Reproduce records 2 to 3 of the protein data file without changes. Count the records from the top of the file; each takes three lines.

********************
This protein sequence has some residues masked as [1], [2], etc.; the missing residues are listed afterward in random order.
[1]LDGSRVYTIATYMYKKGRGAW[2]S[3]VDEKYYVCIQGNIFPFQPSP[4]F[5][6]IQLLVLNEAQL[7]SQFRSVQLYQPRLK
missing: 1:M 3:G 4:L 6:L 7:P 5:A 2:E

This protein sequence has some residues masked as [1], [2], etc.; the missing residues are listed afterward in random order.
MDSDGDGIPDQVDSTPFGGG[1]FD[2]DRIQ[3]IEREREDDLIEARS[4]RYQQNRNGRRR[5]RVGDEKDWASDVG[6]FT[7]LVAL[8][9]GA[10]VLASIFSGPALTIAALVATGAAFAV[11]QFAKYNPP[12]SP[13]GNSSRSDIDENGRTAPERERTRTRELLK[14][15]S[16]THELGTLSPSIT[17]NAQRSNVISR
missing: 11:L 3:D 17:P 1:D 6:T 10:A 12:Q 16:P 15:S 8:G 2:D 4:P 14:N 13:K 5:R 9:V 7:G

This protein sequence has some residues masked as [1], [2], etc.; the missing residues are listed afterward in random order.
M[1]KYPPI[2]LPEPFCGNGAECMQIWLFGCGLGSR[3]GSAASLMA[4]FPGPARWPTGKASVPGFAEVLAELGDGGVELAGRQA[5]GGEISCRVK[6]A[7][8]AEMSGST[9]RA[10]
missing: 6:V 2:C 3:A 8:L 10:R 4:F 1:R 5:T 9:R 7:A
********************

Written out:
This protein sequence has some residues masked as [1], [2], etc.; the missing residues are listed afterward in random order.
MDSDGDGIPDQVDSTPFGGG[1]FD[2]DRIQ[3]IEREREDDLIEARS[4]RYQQNRNGRRR[5]RVGDEKDWASDVG[6]FT[7]LVAL[8][9]GA[10]VLASIFSGPALTIAALVATGAAFAV[11]QFAKYNPP[12]SP[13]GNSSRSDIDENGRTAPERERTRTRELLK[14][15]S[16]THELGTLSPSIT[17]NAQRSNVISR
missing: 11:L 3:D 17:P 1:D 6:T 10:A 12:Q 16:P 15:S 8:G 2:D 4:P 14:N 13:K 5:R 9:V 7:G

This protein sequence has some residues masked as [1], [2], etc.; the missing residues are listed afterward in random order.
M[1]KYPPI[2]LPEPFCGNGAECMQIWLFGCGLGSR[3]GSAASLMA[4]FPGPARWPTGKASVPGFAEVLAELGDGGVELAGRQA[5]GGEISCRVK[6]A[7][8]AEMSGST[9]RA[10]
missing: 6:V 2:C 3:A 8:L 10:R 4:F 1:R 5:T 9:R 7:A